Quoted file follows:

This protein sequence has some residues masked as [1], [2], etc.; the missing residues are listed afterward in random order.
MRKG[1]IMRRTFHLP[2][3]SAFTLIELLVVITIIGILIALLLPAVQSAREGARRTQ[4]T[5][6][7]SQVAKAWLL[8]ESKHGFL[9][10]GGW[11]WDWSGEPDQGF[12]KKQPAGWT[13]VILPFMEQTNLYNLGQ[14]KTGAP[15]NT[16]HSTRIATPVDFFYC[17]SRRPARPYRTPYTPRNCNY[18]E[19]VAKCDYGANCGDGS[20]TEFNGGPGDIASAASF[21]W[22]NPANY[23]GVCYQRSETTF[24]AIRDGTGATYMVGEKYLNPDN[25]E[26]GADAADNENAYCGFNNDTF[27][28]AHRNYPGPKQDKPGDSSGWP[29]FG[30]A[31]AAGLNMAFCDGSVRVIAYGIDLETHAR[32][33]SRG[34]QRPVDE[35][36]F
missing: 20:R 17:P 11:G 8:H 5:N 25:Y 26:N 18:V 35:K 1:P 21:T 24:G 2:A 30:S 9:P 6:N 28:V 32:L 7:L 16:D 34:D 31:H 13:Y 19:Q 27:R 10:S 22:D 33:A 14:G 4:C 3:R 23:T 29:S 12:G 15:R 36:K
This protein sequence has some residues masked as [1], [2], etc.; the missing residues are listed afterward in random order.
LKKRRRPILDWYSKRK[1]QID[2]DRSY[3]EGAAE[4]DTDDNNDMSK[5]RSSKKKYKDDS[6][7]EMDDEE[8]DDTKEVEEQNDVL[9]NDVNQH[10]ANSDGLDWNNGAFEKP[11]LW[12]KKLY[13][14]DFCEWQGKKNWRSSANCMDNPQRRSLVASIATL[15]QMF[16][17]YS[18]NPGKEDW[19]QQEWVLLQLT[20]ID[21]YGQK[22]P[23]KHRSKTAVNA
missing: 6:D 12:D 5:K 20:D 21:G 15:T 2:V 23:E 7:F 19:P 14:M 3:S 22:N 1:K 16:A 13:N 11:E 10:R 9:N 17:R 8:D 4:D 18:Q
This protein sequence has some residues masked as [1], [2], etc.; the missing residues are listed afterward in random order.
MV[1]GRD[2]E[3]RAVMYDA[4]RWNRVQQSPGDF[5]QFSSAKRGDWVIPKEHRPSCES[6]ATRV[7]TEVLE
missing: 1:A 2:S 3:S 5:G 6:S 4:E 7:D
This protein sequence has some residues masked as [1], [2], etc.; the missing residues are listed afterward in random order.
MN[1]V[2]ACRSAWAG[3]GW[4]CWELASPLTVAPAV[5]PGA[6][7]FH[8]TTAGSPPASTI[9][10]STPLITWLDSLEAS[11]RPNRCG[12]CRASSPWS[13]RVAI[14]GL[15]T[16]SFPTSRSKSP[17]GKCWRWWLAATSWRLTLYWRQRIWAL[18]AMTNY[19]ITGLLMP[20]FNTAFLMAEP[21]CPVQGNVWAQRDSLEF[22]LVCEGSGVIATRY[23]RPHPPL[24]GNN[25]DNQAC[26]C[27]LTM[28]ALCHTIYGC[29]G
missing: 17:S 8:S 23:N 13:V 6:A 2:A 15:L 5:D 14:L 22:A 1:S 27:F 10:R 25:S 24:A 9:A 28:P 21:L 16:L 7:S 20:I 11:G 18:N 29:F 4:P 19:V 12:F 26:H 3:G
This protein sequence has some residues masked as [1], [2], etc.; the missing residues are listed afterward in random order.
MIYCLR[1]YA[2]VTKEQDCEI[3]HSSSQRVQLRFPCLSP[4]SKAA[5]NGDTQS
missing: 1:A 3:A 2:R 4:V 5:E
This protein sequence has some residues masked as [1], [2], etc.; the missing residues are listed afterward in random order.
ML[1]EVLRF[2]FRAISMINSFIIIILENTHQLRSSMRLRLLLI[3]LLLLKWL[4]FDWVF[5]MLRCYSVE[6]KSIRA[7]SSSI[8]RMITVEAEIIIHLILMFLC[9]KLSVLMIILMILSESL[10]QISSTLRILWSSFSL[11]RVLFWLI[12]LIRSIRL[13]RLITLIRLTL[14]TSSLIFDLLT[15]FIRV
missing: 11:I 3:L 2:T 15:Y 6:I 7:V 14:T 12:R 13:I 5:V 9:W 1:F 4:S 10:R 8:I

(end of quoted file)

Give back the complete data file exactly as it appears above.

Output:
This protein sequence has some residues masked as [1], [2], etc.; the missing residues are listed afterward in random order.
MRKG[1]IMRRTFHLP[2][3]SAFTLIELLVVITIIGILIALLLPAVQSAREGARRTQ[4]T[5][6][7]SQVAKAWLL[8]ESKHGFL[9][10]GGW[11]WDWSGEPDQGF[12]KKQPAGWT[13]VILPFMEQTNLYNLGQ[14]KTGAP[15]NT[16]HSTRIATPVDFFYC[17]SRRPARPYRTPYTPRNCNY[18]E[19]VAKCDYGANCGDGS[20]TEFNGGPGDIASAASF[21]W[22]NPANY[23]GVCYQRSETTF[24]AIRDGTGATYMVGEKYLNPDN[25]E[26]GADAADNENAYCGFNNDTF[27][28]AHRNYPGPKQDKPGDSSGWP[29]FG[30]A[31]AAGLNMAFCDGSVRVIAYGIDLETHAR[32][33]SRG[34]QRPVDE[35][36]F
missing: 20:R 17:P 11:G 8:H 5:N 25:Y 26:N 18:V 35:K 1:P 21:T 24:G 2:A 30:S 9:P 6:N 28:V 32:L 7:L 16:D 34:D 31:H 13:Y 19:Q 27:R 10:S 22:D 33:A 14:G 4:C 3:R 23:T 29:S 12:G 15:R 36:K
This protein sequence has some residues masked as [1], [2], etc.; the missing residues are listed afterward in random order.
LKKRRRPILDWYSKRK[1]QID[2]DRSY[3]EGAAE[4]DTDDNNDMSK[5]RSSKKKYKDDS[6][7]EMDDEE[8]DDTKEVEEQNDVL[9]NDVNQH[10]ANSDGLDWNNGAFEKP[11]LW[12]KKLY[13][14]DFCEWQGKKNWRSSANCMDNPQRRSLVASIATL[15]QMF[16][17]YS[18]NPGKEDW[19]QQEWVLLQLT[20]ID[21]YGQK[22]P[23]KHRSKTAVNA
missing: 6:D 12:D 5:K 20:D 21:G 15:T 2:V 23:E 7:F 19:P 14:M 3:S 22:N 1:K 16:A 13:N 11:E 10:R 9:N 17:R 8:D 4:D 18:Q
This protein sequence has some residues masked as [1], [2], etc.; the missing residues are listed afterward in random order.
MV[1]GRD[2]E[3]RAVMYDA[4]RWNRVQQSPGDF[5]QFSSAKRGDWVIPKEHRPSCES[6]ATRV[7]TEVLE
missing: 1:A 2:S 3:S 5:G 6:S 4:E 7:D
This protein sequence has some residues masked as [1], [2], etc.; the missing residues are listed afterward in random order.
MN[1]V[2]ACRSAWAG[3]GW[4]CWELASPLTVAPAV[5]PGA[6][7]FH[8]TTAGSPPASTI[9][10]STPLITWLDSLEAS[11]RPNRCG[12]CRASSPWS[13]RVAI[14]GL[15]T[16]SFPTSRSKSP[17]GKCWRWWLAATSWRLTLYWRQRIWAL[18]AMTNY[19]ITGLLMP[20]FNTAFLMAEP[21]CPVQGNVWAQRDSLEF[22]LVCEGSGVIATRY[23]RPHPPL[24]GNN[25]DNQAC[26]C[27]LTM[28]ALCHTIYGC[29]G
missing: 17:S 8:S 23:N 13:V 6:A 2:A 15:L 5:D 14:L 22:A 1:S 27:F 10:R 25:S 24:A 9:A 28:P 21:L 16:L 7:S 20:I 11:G 18:N 29:F 4:P 19:V 12:F 26:H 3:G
This protein sequence has some residues masked as [1], [2], etc.; the missing residues are listed afterward in random order.
MIYCLR[1]YA[2]VTKEQDCEI[3]HSSSQRVQLRFPCLSP[4]SKAA[5]NGDTQS
missing: 1:A 3:A 2:R 4:V 5:E
This protein sequence has some residues masked as [1], [2], etc.; the missing residues are listed afterward in random order.
ML[1]EVLRF[2]FRAISMINSFIIIILENTHQLRSSMRLRLLLI[3]LLLLKWL[4]FDWVF[5]MLRCYSVE[6]KSIRA[7]SSSI[8]RMITVEAEIIIHLILMFLC[9]KLSVLMIILMILSESL[10]QISSTLRILWSSFSL[11]RVLFWLI[12]LIRSIRL[13]RLITLIRLTL[14]TSSLIFDLLT[15]FIRV
missing: 11:I 3:L 2:T 15:Y 6:I 7:V 14:T 12:R 13:I 5:V 9:W 1:F 4:S 10:R 8:I